Disorders That Disrupt Sleep (Parasomnias)
Sat Sharma, MD, FRCPC, FCCP
Anthony M Murro, MD
Mary L Windle, PharmD
Stephen Berman, MD, PhD
Disorders That Disrupt Sleep (Parasomnias) Overview
Parasomnias are disruptive sleep-related disorders. They are characterized by undesirable physical or verbal behaviors or experiences. Parasomnias occur in association with sleep, specific stages of sleep (see Sleep: Understanding the Basics), or sleep-awake transition phases.
Parasomnias may be divided into the following categories:
The 5 disorders that are discussed in this article are nightmare disorder, sleep terror disorder, sleepwalking disorder (somnambulism), REM sleep behavior disorder, restless legs syndrome (RLS), and periodic limb movement disorder (PLMD).
Nightmare disorder is also called dream anxiety attack. Most patients with nightmare disorder are children. Nightmares are frightening dreams that occur during REM sleep and are associated with an increase in heart rate (tachycardia), an increase in the rate of breathing (tachypnea), profuse sweating, and arousal. Most of the time, the patient remembers the scary dream in detail and responds to soothing and comforting by a parent or caregiver.
Sleep terror disorder
Sleep terror disorder is characterized by extreme panic and a sudden, loud, terrified scream during sleep, followed by physical activities such as hitting objects or moving in and out of the bedroom. Persons with this disorder can injure themselves. Sleep terror is a disorder of arousal that primarily occurs during stages III and IV of NREM sleep. Subsequent recollection of the episodes either does not occur or is partial.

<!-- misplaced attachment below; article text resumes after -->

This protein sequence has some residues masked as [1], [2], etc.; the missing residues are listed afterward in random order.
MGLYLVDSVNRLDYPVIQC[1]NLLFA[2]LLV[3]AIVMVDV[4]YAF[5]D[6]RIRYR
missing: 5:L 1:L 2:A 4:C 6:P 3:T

Patients with sleepwalking disorder show complex automatic behaviors, such as wandering aimlessly, carrying objects without any purpose, going outdoors, and performing other activities of varying complexity and duration (even driving). Persons affected with the disorder usually have their eyes wide open in a stare. They may mumble; however, communication with a person who is sleepwalking is usually poor or impossible. This disorder occurs in the slow-wave stages of NREM sleep.
REM sleep behavior disorder
Patients with REM sleep behavior disorder act out distinctly altered dreams that are vivid, intense, action-packed, and violent. Dream-enacting behaviors include talking, yelling, punching, kicking, sitting, jumping out of bed, arm flailing, and grabbing. An acute form may occur during withdrawal from ethanol or sedative-hypnotic drugs. See REM Sleep Behavior Disorder.
Restless legs syndrome and periodic limb movement disorder
Restless legs syndrome and periodic limb movement disorder are common disorders that often may coexist. The primary symptom of restless legs syndrome is insomnia (inability to sleep), whereas periodic leg movement disorder is a well-recognized cause of excessive daytime sleepiness. Nearly all persons with restless legs syndrome have periodic limb movements, and only few persons with periodic limb movement disorder also have restless legs syndrome.
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